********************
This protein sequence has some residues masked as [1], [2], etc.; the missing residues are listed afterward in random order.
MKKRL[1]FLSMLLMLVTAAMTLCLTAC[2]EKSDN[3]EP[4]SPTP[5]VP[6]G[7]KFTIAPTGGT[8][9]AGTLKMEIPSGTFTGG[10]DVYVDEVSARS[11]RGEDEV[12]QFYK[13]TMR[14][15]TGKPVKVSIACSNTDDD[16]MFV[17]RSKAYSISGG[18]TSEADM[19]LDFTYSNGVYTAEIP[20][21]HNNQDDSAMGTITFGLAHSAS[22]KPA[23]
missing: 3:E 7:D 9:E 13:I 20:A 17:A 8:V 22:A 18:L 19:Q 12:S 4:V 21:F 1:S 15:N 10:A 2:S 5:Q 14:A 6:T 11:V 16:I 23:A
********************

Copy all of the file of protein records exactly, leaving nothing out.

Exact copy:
This protein sequence has some residues masked as [1], [2], etc.; the missing residues are listed afterward in random order.
MKKRL[1]FLSMLLMLVTAAMTLCLTAC[2]EKSDN[3]EP[4]SPTP[5]VP[6]G[7]KFTIAPTGGT[8][9]AGTLKMEIPSGTFTGG[10]DVYVDEVSARS[11]RGEDEV[12]QFYK[13]TMR[14][15]TGKPVKVSIACSNTDDD[16]MFV[17]RSKAYSISGG[18]TSEADM[19]LDFTYSNGVYTAEIP[20][21]HNNQDDSAMGTITFGLAHSAS[22]KPA[23]
missing: 3:E 7:D 9:E 13:I 20:A 17:A 8:V 22:A 18:L 19:Q 12:S 4:V 21:F 1:S 15:N 10:A 2:S 5:Q 14:A 6:T 11:V 16:I 23:A